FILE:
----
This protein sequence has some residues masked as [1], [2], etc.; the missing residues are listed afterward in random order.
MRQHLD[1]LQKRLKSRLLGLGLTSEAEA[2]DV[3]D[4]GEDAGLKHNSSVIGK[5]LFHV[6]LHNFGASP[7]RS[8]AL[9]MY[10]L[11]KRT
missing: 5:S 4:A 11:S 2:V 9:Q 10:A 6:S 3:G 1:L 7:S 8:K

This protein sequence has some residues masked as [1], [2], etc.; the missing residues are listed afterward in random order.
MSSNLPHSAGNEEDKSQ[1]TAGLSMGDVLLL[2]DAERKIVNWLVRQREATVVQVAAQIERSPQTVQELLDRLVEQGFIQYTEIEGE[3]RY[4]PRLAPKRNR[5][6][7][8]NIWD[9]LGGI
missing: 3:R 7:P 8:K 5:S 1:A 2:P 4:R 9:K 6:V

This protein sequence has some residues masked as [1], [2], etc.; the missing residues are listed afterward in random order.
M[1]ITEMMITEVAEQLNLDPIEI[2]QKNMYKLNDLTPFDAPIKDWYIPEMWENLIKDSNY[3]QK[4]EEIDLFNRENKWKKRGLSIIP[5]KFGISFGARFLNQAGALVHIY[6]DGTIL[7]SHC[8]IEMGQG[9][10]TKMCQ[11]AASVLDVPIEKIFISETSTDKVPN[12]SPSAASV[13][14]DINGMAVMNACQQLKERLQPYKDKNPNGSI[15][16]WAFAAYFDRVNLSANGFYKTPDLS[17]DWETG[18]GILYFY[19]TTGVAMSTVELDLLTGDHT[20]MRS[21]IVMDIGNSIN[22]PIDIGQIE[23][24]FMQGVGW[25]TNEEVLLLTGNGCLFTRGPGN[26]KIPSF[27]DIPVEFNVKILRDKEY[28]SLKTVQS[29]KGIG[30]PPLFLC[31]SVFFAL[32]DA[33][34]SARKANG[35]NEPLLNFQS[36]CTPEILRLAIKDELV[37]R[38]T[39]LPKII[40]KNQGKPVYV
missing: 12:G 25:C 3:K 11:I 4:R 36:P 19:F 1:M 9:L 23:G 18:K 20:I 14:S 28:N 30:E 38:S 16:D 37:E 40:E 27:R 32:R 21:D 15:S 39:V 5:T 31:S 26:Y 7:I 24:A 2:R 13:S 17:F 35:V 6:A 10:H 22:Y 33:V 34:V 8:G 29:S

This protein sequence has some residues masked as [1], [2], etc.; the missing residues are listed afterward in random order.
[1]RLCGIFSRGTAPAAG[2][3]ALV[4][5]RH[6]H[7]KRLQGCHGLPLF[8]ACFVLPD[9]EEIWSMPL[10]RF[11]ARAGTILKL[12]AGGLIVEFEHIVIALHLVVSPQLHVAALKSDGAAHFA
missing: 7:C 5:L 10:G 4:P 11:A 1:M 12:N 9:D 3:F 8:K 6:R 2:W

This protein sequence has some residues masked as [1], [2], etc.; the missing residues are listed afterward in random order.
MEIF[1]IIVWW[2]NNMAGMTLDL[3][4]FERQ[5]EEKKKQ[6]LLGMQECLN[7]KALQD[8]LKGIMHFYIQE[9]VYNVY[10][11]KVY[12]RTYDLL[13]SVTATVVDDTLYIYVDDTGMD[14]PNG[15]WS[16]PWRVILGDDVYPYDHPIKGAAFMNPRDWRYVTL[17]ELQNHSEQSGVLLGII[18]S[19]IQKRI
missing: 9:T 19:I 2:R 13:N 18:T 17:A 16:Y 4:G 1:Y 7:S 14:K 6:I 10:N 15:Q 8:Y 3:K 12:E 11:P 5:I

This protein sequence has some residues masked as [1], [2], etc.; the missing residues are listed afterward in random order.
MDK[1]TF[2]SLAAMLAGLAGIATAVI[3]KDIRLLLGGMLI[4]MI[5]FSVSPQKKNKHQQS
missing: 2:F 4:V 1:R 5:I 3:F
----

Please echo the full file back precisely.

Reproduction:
This protein sequence has some residues masked as [1], [2], etc.; the missing residues are listed afterward in random order.
MRQHLD[1]LQKRLKSRLLGLGLTSEAEA[2]DV[3]D[4]GEDAGLKHNSSVIGK[5]LFHV[6]LHNFGASP[7]RS[8]AL[9]MY[10]L[11]KRT
missing: 5:S 4:A 11:S 2:V 9:Q 10:A 6:S 3:G 1:L 7:S 8:K

This protein sequence has some residues masked as [1], [2], etc.; the missing residues are listed afterward in random order.
MSSNLPHSAGNEEDKSQ[1]TAGLSMGDVLLL[2]DAERKIVNWLVRQREATVVQVAAQIERSPQTVQELLDRLVEQGFIQYTEIEGE[3]RY[4]PRLAPKRNR[5][6][7][8]NIWD[9]LGGI
missing: 3:R 7:P 8:K 5:S 1:A 2:P 4:R 9:K 6:V

This protein sequence has some residues masked as [1], [2], etc.; the missing residues are listed afterward in random order.
M[1]ITEMMITEVAEQLNLDPIEI[2]QKNMYKLNDLTPFDAPIKDWYIPEMWENLIKDSNY[3]QK[4]EEIDLFNRENKWKKRGLSIIP[5]KFGISFGARFLNQAGALVHIY[6]DGTIL[7]SHC[8]IEMGQG[9][10]TKMCQ[11]AASVLDVPIEKIFISETSTDKVPN[12]SPSAASV[13][14]DINGMAVMNACQQLKERLQPYKDKNPNGSI[15][16]WAFAAYFDRVNLSANGFYKTPDLS[17]DWETG[18]GILYFY[19]TTGVAMSTVELDLLTGDHT[20]MRS[21]IVMDIGNSIN[22]PIDIGQIE[23][24]FMQGVGW[25]TNEEVLLLTGNGCLFTRGPGN[26]KIPSF[27]DIPVEFNVKILRDKEY[28]SLKTVQS[29]KGIG[30]PPLFLC[31]SVFFAL[32]DA[33][34]SARKANG[35]NEPLLNFQS[36]CTPEILRLAIKDELV[37]R[38]T[39]LPKII[40]KNQGKPVYV
missing: 12:G 25:C 3:K 11:I 4:R 36:P 19:F 1:M 9:L 23:G 18:K 20:I 14:S 28:N 30:E 38:S 16:D 37:E 40:E 27:R 32:R 21:D 15:S 39:V 5:T 31:S 26:Y 7:I 24:A 2:R 13:S 17:F 35:V 6:A 10:H 22:Y 33:V 34:V 8:G 29:S

This protein sequence has some residues masked as [1], [2], etc.; the missing residues are listed afterward in random order.
[1]RLCGIFSRGTAPAAG[2][3]ALV[4][5]RH[6]H[7]KRLQGCHGLPLF[8]ACFVLPD[9]EEIWSMPL[10]RF[11]ARAGTILKL[12]AGGLIVEFEHIVIALHLVVSPQLHVAALKSDGAAHFA
missing: 7:C 5:L 10:G 4:P 11:A 1:M 12:N 9:D 3:F 8:K 6:R 2:W

This protein sequence has some residues masked as [1], [2], etc.; the missing residues are listed afterward in random order.
MEIF[1]IIVWW[2]NNMAGMTLDL[3][4]FERQ[5]EEKKKQ[6]LLGMQECLN[7]KALQD[8]LKGIMHFYIQE[9]VYNVY[10][11]KVY[12]RTYDLL[13]SVTATVVDDTLYIYVDDTGMD[14]PNG[15]WS[16]PWRVILGDDVYPYDHPIKGAAFMNPRDWRYVTL[17]ELQNHSEQSGVLLGII[18]S[19]IQKRI
missing: 9:T 19:I 2:R 13:N 18:T 17:A 16:Y 4:G 1:Y 7:S 14:K 6:I 10:N 15:Q 8:Y 3:K 12:E 11:P 5:I

This protein sequence has some residues masked as [1], [2], etc.; the missing residues are listed afterward in random order.
MDK[1]TF[2]SLAAMLAGLAGIATAVI[3]KDIRLLLGGMLI[4]MI[5]FSVSPQKKNKHQQS
missing: 2:F 4:V 1:R 5:I 3:F